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I have an sqlite database structured as follows:

CREATE TABLE IF NOT EXISTS Patient 
( PatientId INTEGER PRIMARY KEY AUTOINCREMENT );

CREATE TABLE IF NOT EXISTS Event 
( 
PatientId INTEGER REFERENCES Patient( PatientId ),
DateTime TEXT,
EventTypeCode TEXT,
PRIMARY KEY( PatientId, DateTime, EventTypeCode )
);

CREATE TABLE IF NOT EXISTS Reading 
( 
PatientId INTEGER REFERENCES Patient( PatientId ),
DateTime TEXT REFERENCES Event (DateTime),
EventTypeCode TEXT REFERENCES Event (EventTypeCode),
Value REAL,
PRIMARY KEY( PatientId, DateTime, EventTypeCode )
);

I insert a Patient with Id #1

then I run:

INSERT INTO Event (PatientId, DateTime, EventTypeCode) VALUES (1, '2011-01-23 19:26:59', 'R')

which works

then I run:

INSERT INTO Reading (PatientId, DateTime, EventTypeCode, Value) VALUES (1, '2011-01-23 19:26:59', 'R', 7.9)

and it gives me a foreign key mismatch. Patient Id is '1' in all cases, and the datetime and typecodes match in the 2nd and 3rd queries. I do not understand what is mismatching, but I'm a bit new to actually defining foreign keys and i do not know what I am doing wrong.

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Can you cite the message in complete please? –  user unknown Mar 6 '11 at 2:50
    
"error : foreign key mismatch" haha.. doesn't add too much does it. I was hoping for something a little more specific, too. –  Damon Mar 6 '11 at 2:53

1 Answer 1

up vote 10 down vote accepted

I'm not familiar with SQLite but a little Google'ing turned up this. The documentation says

If the database schema contains foreign key errors that require looking at more than one table definition to identify, then those errors are not detected when the tables are created. Instead, such errors prevent the application from preparing SQL statements that modify the content of the child or parent tables in ways that use the foreign keys. Errors reported when content is changed are "DML errors" and errors reported when the schema is changed are "DDL errors". So, in other words, misconfigured foreign key constraints that require looking at both the child and parent are DML errors. The English language error message for foreign key DML errors is usually "foreign key mismatch" but can also be "no such table" if the parent table does not exist. Foreign key DML errors are may be reported if:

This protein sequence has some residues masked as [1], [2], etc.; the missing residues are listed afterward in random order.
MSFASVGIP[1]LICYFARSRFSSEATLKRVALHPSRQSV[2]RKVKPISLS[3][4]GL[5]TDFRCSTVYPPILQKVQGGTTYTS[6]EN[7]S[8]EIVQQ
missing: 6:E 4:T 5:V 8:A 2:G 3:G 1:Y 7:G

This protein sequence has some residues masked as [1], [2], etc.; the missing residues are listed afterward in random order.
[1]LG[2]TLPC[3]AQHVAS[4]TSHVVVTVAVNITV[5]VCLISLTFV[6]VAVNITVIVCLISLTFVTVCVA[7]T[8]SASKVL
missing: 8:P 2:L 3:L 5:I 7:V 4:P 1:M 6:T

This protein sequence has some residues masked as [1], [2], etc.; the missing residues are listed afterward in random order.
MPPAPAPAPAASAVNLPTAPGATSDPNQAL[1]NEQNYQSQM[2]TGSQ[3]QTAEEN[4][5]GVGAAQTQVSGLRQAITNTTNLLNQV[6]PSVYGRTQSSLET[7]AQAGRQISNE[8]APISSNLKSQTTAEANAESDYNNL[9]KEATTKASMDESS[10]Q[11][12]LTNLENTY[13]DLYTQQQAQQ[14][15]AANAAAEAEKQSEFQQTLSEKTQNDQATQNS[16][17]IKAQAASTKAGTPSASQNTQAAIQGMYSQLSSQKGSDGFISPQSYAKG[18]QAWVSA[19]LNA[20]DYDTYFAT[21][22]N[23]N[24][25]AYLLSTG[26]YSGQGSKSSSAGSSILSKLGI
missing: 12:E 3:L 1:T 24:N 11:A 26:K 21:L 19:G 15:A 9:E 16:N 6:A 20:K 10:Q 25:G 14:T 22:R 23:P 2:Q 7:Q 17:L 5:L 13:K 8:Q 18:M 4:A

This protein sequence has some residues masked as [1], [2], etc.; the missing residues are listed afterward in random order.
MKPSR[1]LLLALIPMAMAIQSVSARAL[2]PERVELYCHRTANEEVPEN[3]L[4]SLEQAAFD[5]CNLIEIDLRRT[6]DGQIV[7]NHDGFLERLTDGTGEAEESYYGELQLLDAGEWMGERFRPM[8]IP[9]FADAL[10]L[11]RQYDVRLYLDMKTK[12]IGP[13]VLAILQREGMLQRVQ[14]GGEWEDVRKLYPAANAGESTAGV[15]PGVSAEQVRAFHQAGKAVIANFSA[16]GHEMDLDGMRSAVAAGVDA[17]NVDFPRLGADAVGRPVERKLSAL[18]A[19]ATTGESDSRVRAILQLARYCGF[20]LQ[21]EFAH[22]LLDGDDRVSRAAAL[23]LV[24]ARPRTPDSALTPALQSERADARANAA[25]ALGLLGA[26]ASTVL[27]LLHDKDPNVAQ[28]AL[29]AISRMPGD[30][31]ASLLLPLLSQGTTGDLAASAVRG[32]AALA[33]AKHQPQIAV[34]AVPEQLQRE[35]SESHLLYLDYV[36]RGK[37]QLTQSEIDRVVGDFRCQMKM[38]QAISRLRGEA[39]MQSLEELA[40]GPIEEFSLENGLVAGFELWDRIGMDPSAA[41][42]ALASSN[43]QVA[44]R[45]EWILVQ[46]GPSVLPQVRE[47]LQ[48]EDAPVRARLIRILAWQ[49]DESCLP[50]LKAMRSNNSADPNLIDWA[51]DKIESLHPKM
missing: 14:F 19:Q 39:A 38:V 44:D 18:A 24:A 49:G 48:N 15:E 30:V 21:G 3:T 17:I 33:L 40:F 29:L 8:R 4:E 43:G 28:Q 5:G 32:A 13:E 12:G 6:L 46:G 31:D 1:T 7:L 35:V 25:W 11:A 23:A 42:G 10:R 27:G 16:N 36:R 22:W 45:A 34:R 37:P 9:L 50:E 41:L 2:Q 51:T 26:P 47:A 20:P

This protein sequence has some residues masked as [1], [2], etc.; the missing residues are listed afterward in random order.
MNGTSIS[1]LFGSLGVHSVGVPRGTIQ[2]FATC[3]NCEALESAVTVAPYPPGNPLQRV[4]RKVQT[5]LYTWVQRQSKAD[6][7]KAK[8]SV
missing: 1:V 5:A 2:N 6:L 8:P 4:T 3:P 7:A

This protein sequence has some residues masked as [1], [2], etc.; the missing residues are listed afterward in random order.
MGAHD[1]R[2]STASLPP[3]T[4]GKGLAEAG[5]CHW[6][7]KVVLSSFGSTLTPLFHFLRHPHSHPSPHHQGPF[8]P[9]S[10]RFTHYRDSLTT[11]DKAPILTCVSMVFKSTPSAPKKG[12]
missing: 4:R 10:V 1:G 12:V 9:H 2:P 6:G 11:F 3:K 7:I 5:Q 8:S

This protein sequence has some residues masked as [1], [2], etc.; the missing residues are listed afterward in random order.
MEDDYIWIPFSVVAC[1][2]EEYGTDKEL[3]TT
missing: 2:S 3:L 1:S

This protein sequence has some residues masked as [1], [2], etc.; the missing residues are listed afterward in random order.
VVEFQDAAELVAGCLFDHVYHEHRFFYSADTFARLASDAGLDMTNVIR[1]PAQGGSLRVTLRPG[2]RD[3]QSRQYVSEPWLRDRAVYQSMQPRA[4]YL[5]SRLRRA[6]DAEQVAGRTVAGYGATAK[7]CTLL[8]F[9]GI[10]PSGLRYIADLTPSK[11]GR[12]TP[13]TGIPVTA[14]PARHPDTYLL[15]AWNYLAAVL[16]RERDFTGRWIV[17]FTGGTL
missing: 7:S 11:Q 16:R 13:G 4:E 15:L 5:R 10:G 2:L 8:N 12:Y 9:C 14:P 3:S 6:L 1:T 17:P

• The parent table does not exist, or
  • The parent key columns named in the foreign key constraint do not exist, or
  • The parent key columns named in the foreign key constraint are not the primary key of the parent table and are not subject to a unique constraint using collating sequence specified in the CREATE TABLE, or
  • The child table references the primary key of the parent without specifying the primary key columns and the number of primary key columns in the parent do not match the number of child key columns.

I suspect you might be running into #3 in that list.

Also, while other DBs might support using a non-unique index as a foreign key reference, (see answers here), it's a bad design choice in my opinion. I would restructure so that either

  1. Reading.PatientId references Event.PatientId so that the complete composite key from Event is referenced by Reading or,
  2. Add an EventId auto-increment, primary key to the Event table and use that as the foreign key in the Reading table (so that you only have EventId and Value under Reading and you can get the PatientId, DateTime, EventTypeCode out of Event).

I'd suggest #2 so that you can avoid the redundancy of PatientId, DateTime and EventTypeCode in both Event and Reading.

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"not subject to a unique constraint using collating sequence specified in the CREATE TABLE" I'm guessing what might be the problem, the whole compound primary key of each table is unique, but not the individual columns. does that mean i need to go back to the drawing board? –  Damon Mar 6 '11 at 2:58
    
@Damon See my suggested restructuring. I'd go with adding a new auto-increment column to Event and use that in Reading. I'm not entirely sure if #1 (referencing Event.PatientId instead of Patient.PatientId) would fix your problem by indicating to SQLite that you want to reference the entire composite primary key but you could try that too. –  no.good.at.coding Mar 6 '11 at 3:02
    
@no.good.at.coding I tried 1, which kinda makes sense.. but it is still throwing the error. the problem with your second suggestion, is that I want to be able to sync online and that makes it handy to have the patientId everywhere so that everything else can be identical locally vs remotely –  Damon Mar 6 '11 at 3:53
    
nm... point 1 did solve it.. it just hadn't actually saved –  Damon Mar 6 '11 at 4:19
    
@Damon Again, I'm not familiar with SQLite so I'm not sure what you mean by needing to be able to sync online - would you not be able to sync the entire DB instead of each table? I'd imagine doing it per table would cause integrity violations (e.g. the referring table gets synced but not the referred table). As a compromise, if you like, you could still keep Event.PatientId and Reading.PatientId (FKs referring Patient) but add Event.EventId to use as the FK. Also, if you do that, we'd be sure that this issue with keys is indeed the problem - it's still kinda speculation at this point :) –  no.good.at.coding Mar 6 '11 at 4:22

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